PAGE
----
“Music remains one of the most powerful tools of communication” – Felabration 2019
Over the years, beyond time and defying distance, Felabration has stood as the biggest annual festival of music and arts that brings the world to one place – Lagos, Nigeria, Africa.
Yeni Kuti AKA YK Power
The one-week-long event was conceived in 1998 by Yeni Anikula-Kuti, in honor and celebration of her father, Fela Kuti the Afrobeat King and music legend in entirety. Gradually, the festival has moved from being just an event to becoming an experience, and this year’s Felabration 2019 spelt this out in capital letters.
Pioneering the festival for this year was a symposium graced by four exceptional speakers: The veteran Prof. Akin Oyebode, The award-winning writer Chimamanda Adichie and two ace musicians, Bobi Wine from Uganda and Akala from the United Kingdom.
Using one of Fela’s ever impactful songs “Teacher Don’t Me Nonsense” as a theme for the conference, the various speakers explained the topic of discourse from an indepth perspective.
The lead speaker, Prof Oyebode emphasized on how music could be used beyond entertainment, highlighting the various capacities embedded in music as a tool for effective communication. To this end, musicians were urged to flag the dusty mantle of Fela, whose songs were enveloped in conscious lyrics with didactic messages.
Bobi Wine & Akala at Felabration 2019
In support of this, Akala, a British rapper, political activist and poet further emphasized on the need for Africans to retell their stories to the world. He buttressed on this by revealing his childhood experience as a schoolboy in London, where Africa was falsely portrayed to him. This and many more examples stand as the reason for the damaging image perceived of Africa by not just Westerners but even Africans in diaspora.
Bobi Wine delivering his keynote address
Moving on to the Ugandan Musician, Bobi Wine, who describes himself as “one ghetto child who has something to say through music”. In the course of his speech, Bobi shared some of the issues that led him to changing his music from entertainment to edutainment. These underlying issues include the growing need to use music as an instrument for positive influence, to stand as a voice and to tell the African stories in a more balanced and positive light.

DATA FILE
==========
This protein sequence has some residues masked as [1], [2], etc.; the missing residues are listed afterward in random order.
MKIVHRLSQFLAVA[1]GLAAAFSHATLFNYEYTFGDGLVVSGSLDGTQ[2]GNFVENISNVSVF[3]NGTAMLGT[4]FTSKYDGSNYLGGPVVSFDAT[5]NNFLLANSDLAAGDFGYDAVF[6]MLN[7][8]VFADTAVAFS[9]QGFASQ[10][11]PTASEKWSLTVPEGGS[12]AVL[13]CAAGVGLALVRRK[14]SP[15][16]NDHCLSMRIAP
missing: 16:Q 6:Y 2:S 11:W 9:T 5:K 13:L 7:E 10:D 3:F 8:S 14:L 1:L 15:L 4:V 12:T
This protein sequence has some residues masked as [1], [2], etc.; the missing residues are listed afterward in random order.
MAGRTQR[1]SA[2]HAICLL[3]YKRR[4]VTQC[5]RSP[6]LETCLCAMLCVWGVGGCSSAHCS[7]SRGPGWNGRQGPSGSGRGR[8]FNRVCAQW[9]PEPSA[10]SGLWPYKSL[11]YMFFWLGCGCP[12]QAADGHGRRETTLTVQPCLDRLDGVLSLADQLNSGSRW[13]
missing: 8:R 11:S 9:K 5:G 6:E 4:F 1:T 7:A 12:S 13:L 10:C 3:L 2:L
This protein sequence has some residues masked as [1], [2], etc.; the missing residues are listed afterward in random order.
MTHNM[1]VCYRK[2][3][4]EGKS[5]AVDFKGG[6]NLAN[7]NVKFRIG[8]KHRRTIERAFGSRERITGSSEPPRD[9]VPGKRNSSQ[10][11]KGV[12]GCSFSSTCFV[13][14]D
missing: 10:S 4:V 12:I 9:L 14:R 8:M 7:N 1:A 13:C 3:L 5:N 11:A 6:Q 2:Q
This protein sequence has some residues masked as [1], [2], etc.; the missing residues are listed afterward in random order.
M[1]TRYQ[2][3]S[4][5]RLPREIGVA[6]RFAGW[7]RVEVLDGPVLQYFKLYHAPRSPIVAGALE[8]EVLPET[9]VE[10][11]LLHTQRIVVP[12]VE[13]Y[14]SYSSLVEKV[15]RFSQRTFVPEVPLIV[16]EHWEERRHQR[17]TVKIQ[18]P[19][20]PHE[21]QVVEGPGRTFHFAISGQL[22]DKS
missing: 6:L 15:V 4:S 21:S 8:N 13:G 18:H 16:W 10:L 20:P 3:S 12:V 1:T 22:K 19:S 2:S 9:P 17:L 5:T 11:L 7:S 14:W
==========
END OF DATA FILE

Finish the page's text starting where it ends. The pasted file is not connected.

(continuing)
“Where I come from, children are told that a man from England discovered the river right behind our house.” -Bobi Wine
This and more reflects the need for the caution that comes with the song “Teacher Don’t Teach Me Nonsense.”
The final speech was by the outstanding writer, Chimamanda Adichie. She emphasized heavily on the importance of us learning our history as a county and the need to channel our energy to the right things, in order to create a better image of who we are.
“They think China will matter. They think India will matter, not really us. But it’s up to us to make that change. We can react to this, and it starts with self confidence. It’s the most we can do. Self confidence comes with you knowing who you are.”-Adichie
Knowing who we are and telling our stories bring us back to our roots and history. What better way can be used to communicate these at all levels, if not music. Music remains a universal language that cuts across all forms of boundaries.
No doubt this is a reflection of Fela’s songs with powerful messages that spread across various geographical spheres. With over 30 years of its releases in 1986, the song “Teacher Don’t Teach me Nonsense” still has its impact long after the demise of the iconic Fela Kuti.
Therefore, while celebrating the inspiring personality Fela portrayed, it is also important that musicians tap into what led to his greatness- using music as a powerful tool for COMMUNICATION.